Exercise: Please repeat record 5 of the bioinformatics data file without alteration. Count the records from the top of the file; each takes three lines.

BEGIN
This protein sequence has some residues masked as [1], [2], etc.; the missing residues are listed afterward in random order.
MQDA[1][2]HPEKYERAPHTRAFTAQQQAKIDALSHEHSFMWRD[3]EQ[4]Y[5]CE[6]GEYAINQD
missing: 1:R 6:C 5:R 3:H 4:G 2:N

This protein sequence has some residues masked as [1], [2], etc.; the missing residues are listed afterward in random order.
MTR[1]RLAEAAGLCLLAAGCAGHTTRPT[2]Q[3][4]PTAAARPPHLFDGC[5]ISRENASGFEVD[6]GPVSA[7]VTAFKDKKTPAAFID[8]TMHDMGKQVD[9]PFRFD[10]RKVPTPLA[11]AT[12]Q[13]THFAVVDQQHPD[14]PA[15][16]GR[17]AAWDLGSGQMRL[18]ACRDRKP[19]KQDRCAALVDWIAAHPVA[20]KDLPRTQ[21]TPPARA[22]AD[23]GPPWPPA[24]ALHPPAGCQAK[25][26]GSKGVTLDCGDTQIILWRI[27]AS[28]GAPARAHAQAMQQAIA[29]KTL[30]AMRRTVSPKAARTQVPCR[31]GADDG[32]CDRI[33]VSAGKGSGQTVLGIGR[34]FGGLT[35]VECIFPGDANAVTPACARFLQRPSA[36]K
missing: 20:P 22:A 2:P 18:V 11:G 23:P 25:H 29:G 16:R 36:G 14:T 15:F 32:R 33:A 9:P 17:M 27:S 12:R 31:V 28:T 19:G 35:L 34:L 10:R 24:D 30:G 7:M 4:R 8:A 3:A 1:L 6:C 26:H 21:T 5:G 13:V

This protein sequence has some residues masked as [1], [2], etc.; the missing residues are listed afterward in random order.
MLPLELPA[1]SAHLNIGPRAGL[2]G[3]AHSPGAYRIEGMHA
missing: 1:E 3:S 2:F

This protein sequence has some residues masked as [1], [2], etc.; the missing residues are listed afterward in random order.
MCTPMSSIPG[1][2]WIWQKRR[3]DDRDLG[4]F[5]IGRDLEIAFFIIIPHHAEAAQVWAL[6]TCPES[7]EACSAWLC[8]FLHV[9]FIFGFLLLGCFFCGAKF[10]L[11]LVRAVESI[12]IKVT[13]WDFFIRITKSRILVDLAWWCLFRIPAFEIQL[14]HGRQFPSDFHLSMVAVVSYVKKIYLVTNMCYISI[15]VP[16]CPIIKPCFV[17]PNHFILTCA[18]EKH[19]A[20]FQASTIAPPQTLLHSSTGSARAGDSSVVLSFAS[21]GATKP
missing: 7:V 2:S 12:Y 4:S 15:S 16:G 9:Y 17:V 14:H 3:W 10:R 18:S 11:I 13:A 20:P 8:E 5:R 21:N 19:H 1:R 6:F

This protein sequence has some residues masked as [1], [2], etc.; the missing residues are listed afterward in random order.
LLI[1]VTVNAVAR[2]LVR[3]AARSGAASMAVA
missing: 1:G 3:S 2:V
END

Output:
This protein sequence has some residues masked as [1], [2], etc.; the missing residues are listed afterward in random order.
LLI[1]VTVNAVAR[2]LVR[3]AARSGAASMAVA
missing: 1:G 3:S 2:V